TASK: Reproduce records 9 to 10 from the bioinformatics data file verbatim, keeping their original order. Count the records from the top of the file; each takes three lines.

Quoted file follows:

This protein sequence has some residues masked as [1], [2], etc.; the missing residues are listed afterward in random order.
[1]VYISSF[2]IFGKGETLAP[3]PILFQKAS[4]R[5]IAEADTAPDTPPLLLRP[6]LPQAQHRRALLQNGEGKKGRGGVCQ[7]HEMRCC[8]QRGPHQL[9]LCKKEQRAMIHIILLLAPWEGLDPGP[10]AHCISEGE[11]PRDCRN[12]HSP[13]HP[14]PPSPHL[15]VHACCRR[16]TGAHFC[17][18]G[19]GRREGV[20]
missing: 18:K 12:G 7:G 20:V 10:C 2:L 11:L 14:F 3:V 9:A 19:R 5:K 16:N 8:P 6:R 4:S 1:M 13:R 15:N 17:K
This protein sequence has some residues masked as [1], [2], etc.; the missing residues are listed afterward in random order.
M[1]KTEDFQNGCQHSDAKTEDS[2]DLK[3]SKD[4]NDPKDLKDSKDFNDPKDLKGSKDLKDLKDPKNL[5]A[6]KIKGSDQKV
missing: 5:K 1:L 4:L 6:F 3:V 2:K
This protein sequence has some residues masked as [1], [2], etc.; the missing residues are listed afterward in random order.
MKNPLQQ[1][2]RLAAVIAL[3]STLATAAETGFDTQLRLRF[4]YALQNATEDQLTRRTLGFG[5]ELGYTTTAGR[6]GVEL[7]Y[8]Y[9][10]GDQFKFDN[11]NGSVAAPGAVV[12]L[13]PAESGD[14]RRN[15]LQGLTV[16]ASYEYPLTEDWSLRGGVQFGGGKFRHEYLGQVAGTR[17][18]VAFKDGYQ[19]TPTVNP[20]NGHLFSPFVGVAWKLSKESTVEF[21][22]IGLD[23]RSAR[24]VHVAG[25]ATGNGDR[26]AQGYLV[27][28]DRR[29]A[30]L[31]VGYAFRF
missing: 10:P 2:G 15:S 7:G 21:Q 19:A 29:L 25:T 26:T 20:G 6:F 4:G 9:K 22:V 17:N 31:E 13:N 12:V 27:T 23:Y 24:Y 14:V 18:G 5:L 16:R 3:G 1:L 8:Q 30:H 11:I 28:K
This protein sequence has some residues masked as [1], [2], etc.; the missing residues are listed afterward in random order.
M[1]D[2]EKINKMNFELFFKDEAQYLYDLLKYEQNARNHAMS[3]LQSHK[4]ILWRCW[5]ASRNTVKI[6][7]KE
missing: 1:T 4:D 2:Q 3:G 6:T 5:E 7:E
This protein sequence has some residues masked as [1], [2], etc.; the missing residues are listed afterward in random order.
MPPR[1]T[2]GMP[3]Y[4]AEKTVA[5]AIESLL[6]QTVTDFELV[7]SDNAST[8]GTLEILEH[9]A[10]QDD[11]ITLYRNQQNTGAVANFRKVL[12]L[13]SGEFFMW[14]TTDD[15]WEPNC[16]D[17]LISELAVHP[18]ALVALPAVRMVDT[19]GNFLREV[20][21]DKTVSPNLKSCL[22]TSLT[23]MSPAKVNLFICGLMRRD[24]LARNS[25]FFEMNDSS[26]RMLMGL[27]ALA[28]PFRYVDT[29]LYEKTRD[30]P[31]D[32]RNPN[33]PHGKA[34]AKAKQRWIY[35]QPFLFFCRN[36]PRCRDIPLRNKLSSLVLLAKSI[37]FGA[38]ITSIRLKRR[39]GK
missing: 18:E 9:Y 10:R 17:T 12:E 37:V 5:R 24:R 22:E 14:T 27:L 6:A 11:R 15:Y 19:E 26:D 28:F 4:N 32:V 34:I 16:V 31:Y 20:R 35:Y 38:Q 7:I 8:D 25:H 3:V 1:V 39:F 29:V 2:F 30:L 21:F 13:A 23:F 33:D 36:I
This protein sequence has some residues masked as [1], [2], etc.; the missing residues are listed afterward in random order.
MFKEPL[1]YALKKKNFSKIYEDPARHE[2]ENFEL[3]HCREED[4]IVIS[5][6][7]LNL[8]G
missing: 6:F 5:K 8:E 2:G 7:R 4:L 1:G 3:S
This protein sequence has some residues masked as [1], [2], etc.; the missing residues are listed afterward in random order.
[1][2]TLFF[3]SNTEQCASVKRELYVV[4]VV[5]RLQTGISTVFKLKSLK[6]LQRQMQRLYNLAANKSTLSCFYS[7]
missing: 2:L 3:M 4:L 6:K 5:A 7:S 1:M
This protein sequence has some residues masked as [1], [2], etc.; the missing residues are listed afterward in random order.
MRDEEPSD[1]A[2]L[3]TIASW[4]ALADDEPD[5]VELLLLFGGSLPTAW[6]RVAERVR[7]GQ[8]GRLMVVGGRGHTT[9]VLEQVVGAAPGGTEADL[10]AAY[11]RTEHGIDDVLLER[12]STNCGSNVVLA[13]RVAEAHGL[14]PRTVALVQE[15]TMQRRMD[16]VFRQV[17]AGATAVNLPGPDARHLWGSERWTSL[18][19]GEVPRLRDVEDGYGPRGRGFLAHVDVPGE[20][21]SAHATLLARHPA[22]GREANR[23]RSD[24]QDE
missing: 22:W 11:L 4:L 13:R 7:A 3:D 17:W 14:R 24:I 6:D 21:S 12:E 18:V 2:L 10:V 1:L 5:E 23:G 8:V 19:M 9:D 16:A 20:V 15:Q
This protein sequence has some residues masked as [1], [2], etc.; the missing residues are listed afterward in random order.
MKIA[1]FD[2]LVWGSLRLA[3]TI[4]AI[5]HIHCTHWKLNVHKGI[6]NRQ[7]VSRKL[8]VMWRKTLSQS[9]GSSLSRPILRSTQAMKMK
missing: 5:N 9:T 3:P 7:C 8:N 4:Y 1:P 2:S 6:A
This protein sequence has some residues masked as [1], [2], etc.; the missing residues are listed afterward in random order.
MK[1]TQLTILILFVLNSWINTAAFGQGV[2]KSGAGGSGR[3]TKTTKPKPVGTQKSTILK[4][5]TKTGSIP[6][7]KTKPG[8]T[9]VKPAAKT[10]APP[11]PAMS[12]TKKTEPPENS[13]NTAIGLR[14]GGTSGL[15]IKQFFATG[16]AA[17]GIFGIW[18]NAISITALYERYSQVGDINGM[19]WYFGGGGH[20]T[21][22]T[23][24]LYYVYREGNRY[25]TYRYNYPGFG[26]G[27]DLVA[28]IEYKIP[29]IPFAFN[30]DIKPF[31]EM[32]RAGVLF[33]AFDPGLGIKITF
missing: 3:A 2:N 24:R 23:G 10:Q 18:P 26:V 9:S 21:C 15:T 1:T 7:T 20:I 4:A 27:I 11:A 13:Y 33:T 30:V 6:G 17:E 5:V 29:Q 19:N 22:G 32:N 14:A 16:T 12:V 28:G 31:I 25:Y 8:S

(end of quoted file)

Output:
This protein sequence has some residues masked as [1], [2], etc.; the missing residues are listed afterward in random order.
MKIA[1]FD[2]LVWGSLRLA[3]TI[4]AI[5]HIHCTHWKLNVHKGI[6]NRQ[7]VSRKL[8]VMWRKTLSQS[9]GSSLSRPILRSTQAMKMK
missing: 5:N 9:T 3:P 7:C 8:N 4:Y 1:P 2:S 6:A
This protein sequence has some residues masked as [1], [2], etc.; the missing residues are listed afterward in random order.
MK[1]TQLTILILFVLNSWINTAAFGQGV[2]KSGAGGSGR[3]TKTTKPKPVGTQKSTILK[4][5]TKTGSIP[6][7]KTKPG[8]T[9]VKPAAKT[10]APP[11]PAMS[12]TKKTEPPENS[13]NTAIGLR[14]GGTSGL[15]IKQFFATG[16]AA[17]GIFGIW[18]NAISITALYERYSQVGDINGM[19]WYFGGGGH[20]T[21][22]T[23][24]LYYVYREGNRY[25]TYRYNYPGFG[26]G[27]DLVA[28]IEYKIP[29]IPFAFN[30]DIKPF[31]EM[32]RAGVLF[33]AFDPGLGIKITF
missing: 3:A 2:N 24:R 23:G 10:Q 18:P 26:V 9:S 21:C 15:T 1:T 7:T 20:I 4:A 27:I 11:A 13:Y 33:T 30:V 6:G 17:E 5:V 29:Q 19:N 22:G 32:N 14:A 16:T 12:V 28:G 31:I 25:Y 8:S